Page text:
Wednesday, July 28, 2021

Short Story Wednesday: Carol Emshwiller and Bobbie Ann Mason select favorite stories of their own, "But Soft, What Light..." (1966) and "Memphis" (1988) respectively

New American Short Stories 2: The Writers Select Their Own Favorites edited by Gloria Norris, Penguin/New American Library/Plume 1989

Introduction / Gloria Norris
The Pacific / Mark Helprin -- (ss) The Atlantic Monthly March 1986
Squirrelly's Grouper / Bob Shacochis -- variant form: "Fancy’s Grouper", (ss) Playboy March 1989
The Unfaithful Father / Judith Rossner -- (ss) Mademoiselle August 1986 
Smorgasbord / Tobias Wolff -- (ss) Esquire September 1987 (Full Text)
The Wars of Heaven / Richard Currey --  High Plains Literary Review, 1986
Temporary Shelter / Mary Gordon -- from her 1987 collection Temporary Shelter
Research / Max Apple -- (ss) Harper’s Magazine #1640, January 1987
Lawns / Mona Simpson -- Iowa Review, 1984
Facing the Music / Larry Brown -- Mississippi Review, 1986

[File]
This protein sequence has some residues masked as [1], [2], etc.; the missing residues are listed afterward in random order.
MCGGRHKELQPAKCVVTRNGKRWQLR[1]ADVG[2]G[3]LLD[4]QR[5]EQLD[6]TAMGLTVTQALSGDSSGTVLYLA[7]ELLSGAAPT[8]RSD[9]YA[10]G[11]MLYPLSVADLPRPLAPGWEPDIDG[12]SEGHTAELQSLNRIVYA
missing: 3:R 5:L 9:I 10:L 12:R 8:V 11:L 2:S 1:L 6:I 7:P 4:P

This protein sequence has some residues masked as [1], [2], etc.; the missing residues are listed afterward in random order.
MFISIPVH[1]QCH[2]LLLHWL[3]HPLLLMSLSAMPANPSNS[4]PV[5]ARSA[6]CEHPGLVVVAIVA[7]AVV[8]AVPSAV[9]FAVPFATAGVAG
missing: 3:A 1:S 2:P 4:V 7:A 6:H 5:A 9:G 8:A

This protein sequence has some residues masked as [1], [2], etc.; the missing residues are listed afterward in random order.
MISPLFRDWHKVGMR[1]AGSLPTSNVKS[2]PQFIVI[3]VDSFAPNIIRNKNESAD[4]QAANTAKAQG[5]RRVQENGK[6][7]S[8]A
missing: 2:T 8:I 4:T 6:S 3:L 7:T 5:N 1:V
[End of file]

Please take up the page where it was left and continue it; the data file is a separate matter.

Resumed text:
Cooker / Frederick Barthelme --  (ss) The New Yorker August 10 1987
A Lot in Common / Veronica Geng -- (hu) The New Yorker January 25 1988
Orpha Knitting / Isabel Huggan -- Western Living, 1987
The Phantom of the Movie Palace / Robert Coover -- from his 1986 collection A Night at the Movies
Travel / Sue Miller -- from her 1987 collection Inventing the Abbotts and Other Stories
The Curse / Andre Dubus -- (ss) Playboy January 1988
The Gift of the Prodigal / Peter Taylor -- (ss) The New Yorker June 1 1981
Be-bop, Re-bop & All Those Obligatos / Xam Wilson Cartier -- excerpted from her 1987 novel Be-bop, Re-bop
Wejumpka / Rick Bass -- Chariton Review, 1988
Memphis / Bobbie Ann Mason --  (ss) The New Yorker February 22 1988
Queen for a Day / Russell Banks -- from his 1986 collection Success Stories